Additionally, throughout my professional experience I have been focused on youth and youth development in education, a topic that I am passionate about. During an internship that I had last summer, I had the chance to work with a Non-Governmental Organization (NGO) that advocated and supplied resources to youth in underdeveloped nations, providing the backing they needed to succeed. With my background in Spanish, I hope to be able to advocate for a community that not only struggles with a lack of educational opportunity, but also the inability to communicate effectively with people around them.

My prior experience, along with everything I’ve learned throughout my education and life, will help me excel in my work here with the Kids Count in Michigan project. I hope to bring a different perspective to the table and not only offer valuable insight on how the state and individual communities can help raise awareness, but help develop and promote policy solutions on how to get kids learning in and out of the classroom. Without youth, there is no future; the change of our world starts with the kids who will grow to be the leaders of tomorrow. After all, the best gift someone can give is the ability to receive an education—which every kid should be able to benefit from.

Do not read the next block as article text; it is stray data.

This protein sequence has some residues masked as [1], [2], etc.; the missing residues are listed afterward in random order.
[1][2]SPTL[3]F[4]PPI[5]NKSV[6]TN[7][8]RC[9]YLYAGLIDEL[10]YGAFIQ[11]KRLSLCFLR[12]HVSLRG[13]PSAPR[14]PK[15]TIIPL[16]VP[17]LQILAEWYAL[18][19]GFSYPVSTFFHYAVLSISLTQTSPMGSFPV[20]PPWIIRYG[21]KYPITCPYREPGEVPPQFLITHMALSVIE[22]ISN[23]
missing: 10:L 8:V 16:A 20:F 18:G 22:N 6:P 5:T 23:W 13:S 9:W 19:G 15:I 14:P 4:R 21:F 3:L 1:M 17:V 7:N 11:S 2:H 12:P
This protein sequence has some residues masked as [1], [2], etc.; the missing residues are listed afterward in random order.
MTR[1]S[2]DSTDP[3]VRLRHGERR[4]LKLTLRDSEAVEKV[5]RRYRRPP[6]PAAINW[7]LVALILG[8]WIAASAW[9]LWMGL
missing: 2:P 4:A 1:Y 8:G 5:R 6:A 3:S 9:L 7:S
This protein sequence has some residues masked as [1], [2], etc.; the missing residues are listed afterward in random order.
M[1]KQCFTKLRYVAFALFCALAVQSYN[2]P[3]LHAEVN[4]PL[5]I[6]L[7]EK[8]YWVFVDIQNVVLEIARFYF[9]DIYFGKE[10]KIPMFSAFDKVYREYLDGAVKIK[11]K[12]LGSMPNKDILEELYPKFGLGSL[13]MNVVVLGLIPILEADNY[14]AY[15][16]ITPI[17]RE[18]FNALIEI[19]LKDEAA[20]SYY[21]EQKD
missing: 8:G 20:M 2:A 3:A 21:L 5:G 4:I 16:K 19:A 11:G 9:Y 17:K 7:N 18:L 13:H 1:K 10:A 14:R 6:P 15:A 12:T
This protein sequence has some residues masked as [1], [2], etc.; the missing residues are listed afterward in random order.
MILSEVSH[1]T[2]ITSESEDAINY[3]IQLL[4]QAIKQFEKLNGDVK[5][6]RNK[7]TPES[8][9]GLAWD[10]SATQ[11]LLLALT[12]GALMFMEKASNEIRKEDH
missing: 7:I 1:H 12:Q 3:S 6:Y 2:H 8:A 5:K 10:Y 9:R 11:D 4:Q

— Alexa Krout

 

From Charlottesville to Lansing, we must tackle racial equity

Like so many across the country, I struggled with the racism laid bare in Charlottesville. While I was not surprised by its existence, I couldn’t help but recoil from the highly personal nature of the hate language that was heard around the world, and the sense of entitlement with which it was expressed.

ClassroomIt is yet another reminder of how far we have to go in this country and it can feel overwhelming. At times like these, I believe that we all need to find actions that we can take—however small they may appear—to address the deep divides in our country, state and neighborhoods.

At the League, we are scrutinizing state budget and policy decisions to see if they are helping to create more equity for children and families of color or are actually contributing to the problem, even if unintentionally.

What is clear is that state budgets and policies that are “colorblind” can perpetuate pervasive and unacceptable outcomes for the state’s children of color.